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DUET Joins International Collaboration to Improve Digital Twin Standards

Updated: Feb 14, 2022

Attempts to define standards for constructing a digital twin have been made previously. However, there is still a substantial gap in both literature and practice as regards unified models and interactions of data fusions for the physical and virtual data exchange. This is especially the case with new domains (e.g. smart city) where the digital twin paradigm has started to take hold only recently.

In a bid to close this gap, DUET started working with international initiatives that pilot digital twin technologies to improve urban policy making. Specifically, the cooperation involves six cities from the CRUNCH project (Eindhoven, Southend-On-Sea, Taipei, Uppsala, Gdansk, Miami) and KnowKnow, a UK-based digital innovation SME.

The first group call took place on 9 December 2020 and was mostly an introductory meeting during which participants had a chance to present their projects, discuss existing frameworks (e.g. CDBB’s Gemini Principles) and define an action plan for future collaboration.

For DUET, this was an opportunity to share its vision for digital urban city twins and explain the role of a data broker in its realisation. Acting as a container for models, data and simulations, the data broker framework facilitates the flow of information from diverse static, historic, open, and real-time data sources, and translates it into easily digestible output and insights for smart city decision-makers.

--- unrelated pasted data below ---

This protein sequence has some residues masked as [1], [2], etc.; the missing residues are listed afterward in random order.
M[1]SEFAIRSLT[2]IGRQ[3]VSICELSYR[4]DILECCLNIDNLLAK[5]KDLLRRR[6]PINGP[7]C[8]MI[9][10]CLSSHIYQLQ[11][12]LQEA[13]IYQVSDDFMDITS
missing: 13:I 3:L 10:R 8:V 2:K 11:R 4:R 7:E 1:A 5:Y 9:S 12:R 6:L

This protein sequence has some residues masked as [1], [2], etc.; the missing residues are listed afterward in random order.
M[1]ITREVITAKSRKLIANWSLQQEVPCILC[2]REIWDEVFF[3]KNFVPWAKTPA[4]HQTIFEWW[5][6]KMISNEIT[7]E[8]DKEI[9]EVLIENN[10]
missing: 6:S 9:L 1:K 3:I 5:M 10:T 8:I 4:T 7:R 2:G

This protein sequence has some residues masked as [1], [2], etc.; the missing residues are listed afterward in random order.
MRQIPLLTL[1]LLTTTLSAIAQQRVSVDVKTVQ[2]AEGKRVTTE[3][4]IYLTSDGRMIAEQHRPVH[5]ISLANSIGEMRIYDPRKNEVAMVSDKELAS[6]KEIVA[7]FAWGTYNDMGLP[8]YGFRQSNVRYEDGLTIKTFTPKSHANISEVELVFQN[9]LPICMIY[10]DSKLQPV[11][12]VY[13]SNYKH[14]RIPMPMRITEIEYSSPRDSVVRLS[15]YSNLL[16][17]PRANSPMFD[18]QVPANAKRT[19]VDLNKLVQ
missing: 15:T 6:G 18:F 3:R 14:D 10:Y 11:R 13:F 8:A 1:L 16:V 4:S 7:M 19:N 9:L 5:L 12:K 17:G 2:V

DUET’s T-cell architecture acts as a central broker onto which different data sources, models, visualisations, interaction clients and other components connect

In order for DUET to offer useful insights to city planners and other users, it must handle non-interoperable data and then map it to a uniform format or ontology. The system is configured to normalise all incoming data onto a common data model. This data model is aligned with common standards and can be extended by the administrator to support more data formats. Mapping data to a unified model makes it easier to assess the compatibility of datasets and to integrate them into a working solution.

The main idea behind the DUET’s framework is to make it easy for any city no matter its size to benefit from opportunities provided by the digital transformation. As cities begin to realise the full potential of urban data and latest technologies, local stakeholders can engage in a meaningful discussion to explore and co-create effective policy interventions in the key Horizon 2020 target areas of transportation, environment and health. In this respect, digital twins act as a conversation starter, an enabler of two-way policy dialogue that brings citizens closer to smart cities. While the idea of using digital twins in smart city policy co-creation is rather new, we don’t necessarily see it as an emerging technology. For us, digital twins is a concept that pulls together several existing mature technologies that became fashionable in the last decade or so, such as AI, Internet of Things (IoT), and big data.

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